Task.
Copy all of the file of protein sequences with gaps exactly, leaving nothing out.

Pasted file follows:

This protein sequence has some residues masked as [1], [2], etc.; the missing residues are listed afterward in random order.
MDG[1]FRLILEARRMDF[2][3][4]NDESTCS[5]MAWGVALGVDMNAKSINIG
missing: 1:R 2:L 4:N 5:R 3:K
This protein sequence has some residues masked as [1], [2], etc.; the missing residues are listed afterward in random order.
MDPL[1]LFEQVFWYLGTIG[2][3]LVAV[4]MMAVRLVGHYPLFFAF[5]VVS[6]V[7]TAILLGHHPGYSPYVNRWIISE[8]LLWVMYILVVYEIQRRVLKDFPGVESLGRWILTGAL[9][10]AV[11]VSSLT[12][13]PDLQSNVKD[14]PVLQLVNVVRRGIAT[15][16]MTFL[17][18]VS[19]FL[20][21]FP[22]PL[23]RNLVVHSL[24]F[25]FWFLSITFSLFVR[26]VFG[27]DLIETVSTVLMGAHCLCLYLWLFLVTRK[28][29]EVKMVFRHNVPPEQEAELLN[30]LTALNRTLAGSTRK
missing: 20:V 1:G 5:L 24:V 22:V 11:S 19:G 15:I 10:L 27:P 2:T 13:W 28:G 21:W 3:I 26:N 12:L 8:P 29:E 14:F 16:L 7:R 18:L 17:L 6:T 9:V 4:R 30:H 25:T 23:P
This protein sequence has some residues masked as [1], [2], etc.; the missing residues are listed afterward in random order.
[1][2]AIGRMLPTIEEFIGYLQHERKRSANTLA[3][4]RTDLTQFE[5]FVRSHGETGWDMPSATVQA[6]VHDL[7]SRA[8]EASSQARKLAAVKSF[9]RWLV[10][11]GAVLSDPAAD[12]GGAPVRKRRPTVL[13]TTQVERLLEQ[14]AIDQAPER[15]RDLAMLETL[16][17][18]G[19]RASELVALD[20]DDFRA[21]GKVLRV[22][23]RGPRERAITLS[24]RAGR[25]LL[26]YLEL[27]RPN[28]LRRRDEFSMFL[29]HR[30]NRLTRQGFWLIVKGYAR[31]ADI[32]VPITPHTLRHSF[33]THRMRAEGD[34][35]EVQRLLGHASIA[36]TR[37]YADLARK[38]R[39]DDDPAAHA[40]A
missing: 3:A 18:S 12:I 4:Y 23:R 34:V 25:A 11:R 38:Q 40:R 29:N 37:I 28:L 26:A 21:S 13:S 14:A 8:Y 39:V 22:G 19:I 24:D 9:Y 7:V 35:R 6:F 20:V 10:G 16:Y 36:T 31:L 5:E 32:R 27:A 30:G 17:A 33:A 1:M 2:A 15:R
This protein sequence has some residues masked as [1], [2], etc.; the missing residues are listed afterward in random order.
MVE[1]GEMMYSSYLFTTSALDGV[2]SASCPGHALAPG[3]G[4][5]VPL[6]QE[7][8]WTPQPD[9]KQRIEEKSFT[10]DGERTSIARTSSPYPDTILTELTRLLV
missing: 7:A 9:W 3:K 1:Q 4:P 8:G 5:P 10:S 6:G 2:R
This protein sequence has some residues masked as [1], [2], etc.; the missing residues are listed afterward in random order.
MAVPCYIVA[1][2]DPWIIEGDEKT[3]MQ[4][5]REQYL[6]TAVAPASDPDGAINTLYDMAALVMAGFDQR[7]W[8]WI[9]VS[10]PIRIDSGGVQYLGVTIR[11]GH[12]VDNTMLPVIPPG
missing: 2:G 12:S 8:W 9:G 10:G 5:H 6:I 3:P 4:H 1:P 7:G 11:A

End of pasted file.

This protein sequence has some residues masked as [1], [2], etc.; the missing residues are listed afterward in random order.
MDG[1]FRLILEARRMDF[2][3][4]NDESTCS[5]MAWGVALGVDMNAKSINIG
missing: 1:R 2:L 4:N 5:R 3:K
This protein sequence has some residues masked as [1], [2], etc.; the missing residues are listed afterward in random order.
MDPL[1]LFEQVFWYLGTIG[2][3]LVAV[4]MMAVRLVGHYPLFFAF[5]VVS[6]V[7]TAILLGHHPGYSPYVNRWIISE[8]LLWVMYILVVYEIQRRVLKDFPGVESLGRWILTGAL[9][10]AV[11]VSSLT[12][13]PDLQSNVKD[14]PVLQLVNVVRRGIAT[15][16]MTFL[17][18]VS[19]FL[20][21]FP[22]PL[23]RNLVVHSL[24]F[25]FWFLSITFSLFVR[26]VFG[27]DLIETVSTVLMGAHCLCLYLWLFLVTRK[28][29]EVKMVFRHNVPPEQEAELLN[30]LTALNRTLAGSTRK
missing: 20:V 1:G 5:L 24:V 22:V 11:S 19:G 15:I 10:L 27:P 2:T 13:W 28:G 21:W 3:I 26:N 12:L 8:P 29:E 14:F 16:L 7:R 18:L 17:L 6:T 9:V 4:R 30:H 25:T 23:P
This protein sequence has some residues masked as [1], [2], etc.; the missing residues are listed afterward in random order.
[1][2]AIGRMLPTIEEFIGYLQHERKRSANTLA[3][4]RTDLTQFE[5]FVRSHGETGWDMPSATVQA[6]VHDL[7]SRA[8]EASSQARKLAAVKSF[9]RWLV[10][11]GAVLSDPAAD[12]GGAPVRKRRPTVL[13]TTQVERLLEQ[14]AIDQAPER[15]RDLAMLETL[16][17][18]G[19]RASELVALD[20]DDFRA[21]GKVLRV[22][23]RGPRERAITLS[24]RAGR[25]LL[26]YLEL[27]RPN[28]LRRRDEFSMFL[29]HR[30]NRLTRQGFWLIVKGYAR[31]ADI[32]VPITPHTLRHSF[33]THRMRAEGD[34][35]EVQRLLGHASIA[36]TR[37]YADLARK[38]R[39]DDDPAAHA[40]A
missing: 3:A 18:S 12:I 4:Y 23:R 34:V 25:A 11:R 38:Q 40:R 29:N 37:I 28:L 26:A 21:S 13:S 14:A 8:Y 39:V 22:G 19:I 24:D 9:Y 7:V 35:R 6:F 20:V 10:G 16:Y 36:T 31:L 5:E 32:R 27:A 30:G 17:A 33:A 1:M 2:A 15:R
This protein sequence has some residues masked as [1], [2], etc.; the missing residues are listed afterward in random order.
MVE[1]GEMMYSSYLFTTSALDGV[2]SASCPGHALAPG[3]G[4][5]VPL[6]QE[7][8]WTPQPD[9]KQRIEEKSFT[10]DGERTSIARTSSPYPDTILTELTRLLV
missing: 7:A 9:W 3:K 1:Q 4:P 8:G 5:P 10:S 6:G 2:R
This protein sequence has some residues masked as [1], [2], etc.; the missing residues are listed afterward in random order.
MAVPCYIVA[1][2]DPWIIEGDEKT[3]MQ[4][5]REQYL[6]TAVAPASDPDGAINTLYDMAALVMAGFDQR[7]W[8]WI[9]VS[10]PIRIDSGGVQYLGVTIR[11]GH[12]VDNTMLPVIPPG
missing: 2:G 12:S 8:W 9:G 10:G 5:H 6:I 3:P 4:H 1:P 7:G 11:A